Difficulty can have moments where it spikes – though this is of course going to vary from one player to another. There are three options for the level of damage that enemies can deal out to the player and an option for equipment to be dropped on death and need to be recovered, if it is not and the game is exited then that equipment will be lost. Again it will likely take a little experimentation to find a difficulty mix that suits each player. Overall though Betrayer is challenging but fair. Take the time to prepare and gain an understanding of your surroundings and you’ll be better equipped and gain more from the game, it doesn’t particularly favour a twitch style of play however. The AI can be unpredictable at times with varying levels of persistence in how long and far they will follow you, whether they will band together to rush you and the approach they’ll take to reach you. This variety helps to keep the experience fresh when the actually menagerie of enemies you’ll face is quite limited. Keeping things fresh and you intrigued, on your toes from beginning to end is what Betrayer eagerly seeks to do and it makes a solid effort towards this and largely succeeds throughout.

DRM concerns? Steam swallows into its maw another single player title – aside from that no extra DRM measures.

I’m not aware of their being any mods for Betrayer though I suspect it would likely be possible to use SweetFX with it (the game being based on Unreal Engine 3). The main adjustment to the game was done by the developers with the previously mentioned ability to select the level of desaturation present in the game’s visuals.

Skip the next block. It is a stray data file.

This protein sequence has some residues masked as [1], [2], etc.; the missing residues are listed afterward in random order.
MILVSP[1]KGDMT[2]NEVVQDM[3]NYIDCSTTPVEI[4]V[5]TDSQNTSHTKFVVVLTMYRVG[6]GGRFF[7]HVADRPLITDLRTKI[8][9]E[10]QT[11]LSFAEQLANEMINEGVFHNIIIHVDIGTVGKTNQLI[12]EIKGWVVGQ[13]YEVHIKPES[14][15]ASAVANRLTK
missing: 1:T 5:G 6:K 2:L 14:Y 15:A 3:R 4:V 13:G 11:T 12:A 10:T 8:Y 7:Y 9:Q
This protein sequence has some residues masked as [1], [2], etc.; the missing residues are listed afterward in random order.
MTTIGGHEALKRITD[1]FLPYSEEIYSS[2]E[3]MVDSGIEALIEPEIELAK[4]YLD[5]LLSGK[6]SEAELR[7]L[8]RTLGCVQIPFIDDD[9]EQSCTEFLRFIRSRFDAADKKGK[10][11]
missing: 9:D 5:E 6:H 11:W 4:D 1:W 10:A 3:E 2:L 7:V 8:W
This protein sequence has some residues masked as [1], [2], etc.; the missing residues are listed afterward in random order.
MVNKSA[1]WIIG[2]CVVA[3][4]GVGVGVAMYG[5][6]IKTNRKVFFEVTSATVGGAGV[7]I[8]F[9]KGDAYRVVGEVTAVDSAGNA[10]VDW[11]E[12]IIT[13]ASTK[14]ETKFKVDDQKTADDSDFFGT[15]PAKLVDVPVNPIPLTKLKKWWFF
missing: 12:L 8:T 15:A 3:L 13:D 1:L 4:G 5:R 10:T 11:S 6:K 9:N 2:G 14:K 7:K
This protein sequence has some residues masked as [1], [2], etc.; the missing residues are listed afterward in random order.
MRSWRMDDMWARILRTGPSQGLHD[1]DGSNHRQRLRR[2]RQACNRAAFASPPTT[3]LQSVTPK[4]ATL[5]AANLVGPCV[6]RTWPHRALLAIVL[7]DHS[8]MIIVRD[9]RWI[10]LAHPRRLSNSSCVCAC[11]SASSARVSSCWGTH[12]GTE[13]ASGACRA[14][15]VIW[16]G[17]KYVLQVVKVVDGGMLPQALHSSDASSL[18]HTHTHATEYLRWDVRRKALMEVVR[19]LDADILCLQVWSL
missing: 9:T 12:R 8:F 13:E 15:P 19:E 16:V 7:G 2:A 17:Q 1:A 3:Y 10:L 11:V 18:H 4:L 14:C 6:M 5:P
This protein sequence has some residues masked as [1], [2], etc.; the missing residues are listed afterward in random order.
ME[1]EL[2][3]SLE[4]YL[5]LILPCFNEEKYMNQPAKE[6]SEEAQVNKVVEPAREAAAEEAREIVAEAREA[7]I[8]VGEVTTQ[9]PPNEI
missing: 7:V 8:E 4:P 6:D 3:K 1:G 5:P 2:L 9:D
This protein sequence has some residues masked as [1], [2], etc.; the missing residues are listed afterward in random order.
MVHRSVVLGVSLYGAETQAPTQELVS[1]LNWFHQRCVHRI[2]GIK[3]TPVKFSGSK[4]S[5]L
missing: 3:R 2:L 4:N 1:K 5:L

I’ve got a soft spot for Betrayer, that’s no secret. I can’t help but see it as a first step though towards something bigger – something that I would absolutely look forward to. An experiment to test the waters that has little things that could be neatened up or expanded upon from an inconsistent user interface when using a controller to the lack of voice over – which I felt was Betrayer’s biggest (though understandable) missed opportunity or repeated models for unique weapons. It’s that desire though to try something different and its overall solid nature that I enjoyed Betrayer for and encouraged others to try it for and would encourage you to try it also.

For me Betrayer is a good title – a 7/10 rating. That is a game described as: “Good – a few problems, but worth the time to play.”

Do me a favour though, have some optimism beyond the “safe” score and read that 7 as an 8 as Betrayer’s overall solidity in mechanics, ambition and desire to do something a little different in presentation and setting made it that extra bit more and a much appreciated and great game for me.

I hope you get to enjoy it as much as I did.